- The initial frontrunner to run the OCC, Michael Barr, appears to have had his nomination sunk.
- The new favorite Mehra Baradaran has expressed skepticism about cryptocurrency.
The Office of the Comptroller of the Currency (OCC) is one of the less glamorous federal agencies.
But the office, which oversees the country's biggest banks, has gained new prominence in recent years due to questions over how to integrate fintech and cryptocurrency firms into the banking system. Now there's a quiet fight over who should lead it.
Until a week ago, it looked like Michael Barr, an Obama-era Treasury official, was a lock to be named as the Biden Administration's pick to head the OCC.
Such a move was hailed by many in the cryptocurrency industry, who believed his background—including a stint advising crypto payments firm Ripple—would mean Barr would continue the crypto-friendly policies of former OCC head, Brian Brooks. Others, though, complained that Barr appeared to be too cozy with the fintech industry:
Now, hopes for Barr's confirmation have been dashed.
In the last week, Bloomberg reported that the Biden White House has "all but ruled out" naming Barr. Meanwhile, American Banker suggested Barr's appointment had been torpedoed by Biden's progressives allies who have been frustrated with the President's failure to name one of their own to a top Cabinet slot. The publication added that the new favorite to lead the OCC is Mehrsa Baradaran, an academic "outsider" who has made her name publishing books and articles about racial injustice in the US banking system.
The appointment of Baradaran, who would be the first woman of color to lead the OCC, would be a victory for progressives. But it could also trigger anxiety and uncertainty in the crypto sector.
According to one Washington insider, who spoke to Decrypt on condition of anonymity, Baradaran would be an unpopular choice in crypto circles, in part because she has spoken skeptically about Bitcoin in the past.
In testimony to Congress in mid-2019, for instance, Baradaran likened Bitcoin to tulips, South Sea stocks, and other bubble-prone assets. She also observed that many boosters are philosophically opposed to regulation, citing an academic paper that described the politics of Bitcoin as "right-wing extremism."
"While I share many of the cryptocurrency industry’s concerns with respect to failures of the banking industry, I do not believe cryptocurrency is the best solution to the problems of financial inclusion and equity in banking," said Baradaran before the Senate Committee on Banking, Housing and Community Affairs.
Baradaran did not respond to a request for comment about those remarks, including whether her view on crypto is the same as the one she shared nearly two years ago.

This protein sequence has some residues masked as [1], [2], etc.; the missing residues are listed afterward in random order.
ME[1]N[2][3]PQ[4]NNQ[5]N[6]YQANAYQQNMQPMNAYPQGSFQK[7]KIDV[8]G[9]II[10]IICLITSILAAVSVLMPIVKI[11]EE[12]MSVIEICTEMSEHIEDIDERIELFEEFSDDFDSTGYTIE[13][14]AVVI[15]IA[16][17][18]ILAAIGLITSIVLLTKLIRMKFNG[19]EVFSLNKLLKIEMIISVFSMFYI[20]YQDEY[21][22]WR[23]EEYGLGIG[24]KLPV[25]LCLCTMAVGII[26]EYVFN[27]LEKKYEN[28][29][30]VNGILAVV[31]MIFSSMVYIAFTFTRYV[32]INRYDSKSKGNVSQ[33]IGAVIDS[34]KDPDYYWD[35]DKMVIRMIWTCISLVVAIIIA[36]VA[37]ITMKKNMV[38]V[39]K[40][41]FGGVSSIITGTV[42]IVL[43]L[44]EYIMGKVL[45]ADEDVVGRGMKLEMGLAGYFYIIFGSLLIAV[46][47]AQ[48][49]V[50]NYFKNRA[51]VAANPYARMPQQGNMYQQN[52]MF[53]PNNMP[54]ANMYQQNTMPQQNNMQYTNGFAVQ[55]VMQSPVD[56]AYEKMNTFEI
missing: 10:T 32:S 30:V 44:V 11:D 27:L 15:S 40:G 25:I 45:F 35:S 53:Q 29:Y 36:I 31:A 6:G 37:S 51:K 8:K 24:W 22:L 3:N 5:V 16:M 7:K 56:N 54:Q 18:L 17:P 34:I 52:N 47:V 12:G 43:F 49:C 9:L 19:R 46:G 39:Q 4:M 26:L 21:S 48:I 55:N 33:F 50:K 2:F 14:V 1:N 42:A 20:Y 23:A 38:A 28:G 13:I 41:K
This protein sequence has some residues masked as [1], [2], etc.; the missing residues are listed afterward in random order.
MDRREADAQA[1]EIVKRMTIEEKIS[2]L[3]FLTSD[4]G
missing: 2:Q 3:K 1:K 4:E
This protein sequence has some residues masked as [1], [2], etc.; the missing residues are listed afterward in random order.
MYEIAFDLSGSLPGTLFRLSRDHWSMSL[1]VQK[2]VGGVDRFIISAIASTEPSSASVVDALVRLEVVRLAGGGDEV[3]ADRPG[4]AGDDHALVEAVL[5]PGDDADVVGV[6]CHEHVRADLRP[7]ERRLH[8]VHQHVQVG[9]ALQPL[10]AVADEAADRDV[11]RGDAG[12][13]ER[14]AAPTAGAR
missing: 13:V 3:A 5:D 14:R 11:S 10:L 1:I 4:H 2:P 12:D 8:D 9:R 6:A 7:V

The Fintech Trade Association (FTA), a newly formed industry group, declined to comment specifically on the Baradaran rumors, but did say it will work with the OCC in hopes of finding a balance between consumer protection and innovation.
"With millions underbanked or underserved, we look forward to engaging with OCC leadership to take a proactive approach, and develop a coherent, forward-looking framework that ensures consumer protections, while driving innovations that will ultimately deliver access to safe, inclusive, low-cost, and equitable products and services," said Milan Dalal, Senior Government Relations Advisor for the FTA.
If Baradaran is indeed picked to lead the OCC, the appointment would not necessarily be bad for crypto. Her first priorities would likely involve expanding access to the financial system, and guarding against systemic racism in banking and lending services—priorities that would likely lead her to focus on traditional banks rather than the crypto sector.
Meanwhile, the OCC's prominent initiatives during Brooks' tenure—which some lawmakers criticized as too focused on crypto—included issuing interpretive letters, including one clearing the way for banks to use stablecoins in their operations. Under Brooks, the OCC also granted a first-of-its-kind conditional trust charter to the crypto custody service, Anchorage—effectively blessing it as a federal back. While Baradaran may be unlikely to embrace similar initiatives, the Washington source predicted she would be unlikely to roll back Brooks' initiatives.
The source also expressed hope that the Biden Administration would select a different dark horse to lead the OCC in the form of California state regulator, Manny Alvarez—a a name also floated as a possible pick in the American Banker piece.
While Politico reported last Monday that the Administration was "close" to naming Baradaran, the precise timeline for an OCC appointment is unclear, meaning it may be weeks before a formal announcement. The OCC role is less high profile than the heads of other agencies, which has typically made it a lower priority for incoming Presidents.